I'll start by saying that my wife and I are the "owners" (slaves might be more like it) of one cat, but we have two cats living in our house, and have had since March of this year. That's because my sister-in-law is also a cat-owner, but encountered profound medical problems in March that did not allow her to care for her cat. So we acquired a long-term guest cat. Ours is an upper-middle-aged male named Tybalt:
|Yes, Tybalt's name was stolen from Shakespeare.|
|Meet Eleanor, or Ellie as her friends call her. No idea where that name came from.|
Cats have individual bathroom habits and practices, and when Ellie arrived, we found that her litterbox style differed substantially from Tybalt's. Ellie is quite energetic and enthusiastic about burying her waste. Indeed, she buries it so wholeheartedly that the litter tends to be launched from the box. She's a thrower. At first, I attempted to mitigate this tendency by spreading newspapers under her box. It quickly became clear that, in order to be effective, this approach would require half the room to be carpeted in newspaper: unsatisfactory. So I put on my engineer hat and dreamed up a solution: the Litter Retention Superstructure, or LRS. Here we see the prototype. As you can tell, I'm a better engineer than I am a craftsman. Most things that I build look as though they were constructed by unusually-clumsy orcs.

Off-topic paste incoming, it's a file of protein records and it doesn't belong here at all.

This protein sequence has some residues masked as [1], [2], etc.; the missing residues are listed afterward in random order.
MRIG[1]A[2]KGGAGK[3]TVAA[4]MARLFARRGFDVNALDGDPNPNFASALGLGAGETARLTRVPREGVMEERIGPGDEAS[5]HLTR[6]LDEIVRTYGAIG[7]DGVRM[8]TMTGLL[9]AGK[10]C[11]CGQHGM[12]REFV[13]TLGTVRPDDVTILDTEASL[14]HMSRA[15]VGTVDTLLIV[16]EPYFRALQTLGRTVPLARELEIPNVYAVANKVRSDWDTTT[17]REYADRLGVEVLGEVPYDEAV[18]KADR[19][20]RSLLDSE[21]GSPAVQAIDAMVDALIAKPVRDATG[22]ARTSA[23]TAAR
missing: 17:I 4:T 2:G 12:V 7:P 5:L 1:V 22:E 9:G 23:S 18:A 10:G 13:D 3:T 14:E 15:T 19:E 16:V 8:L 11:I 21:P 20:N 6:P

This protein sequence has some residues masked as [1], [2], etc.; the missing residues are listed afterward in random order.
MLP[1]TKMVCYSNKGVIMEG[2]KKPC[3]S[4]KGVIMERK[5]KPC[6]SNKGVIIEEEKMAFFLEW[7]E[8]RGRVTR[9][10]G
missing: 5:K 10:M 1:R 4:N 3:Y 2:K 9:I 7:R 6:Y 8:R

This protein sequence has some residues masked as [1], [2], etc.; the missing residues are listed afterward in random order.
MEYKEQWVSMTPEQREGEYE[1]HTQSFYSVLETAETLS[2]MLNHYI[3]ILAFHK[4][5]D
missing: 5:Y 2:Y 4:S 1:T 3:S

|LRS prototype, as implemented by the Fighting Uruk-Hai.|
|Hey, Grizhnak made himself a cat's-paw stencil! Cute.|
Actually, two engineering lessons are available:
- Never assume that your customer wants a particular design feature just because it seems desirable to you.
- Sometimes, you have to incorporate a feature in order to discover what its true function really is. Solzhenitsyn said, "Things know their place;" I will venture to add, "things know their function, too."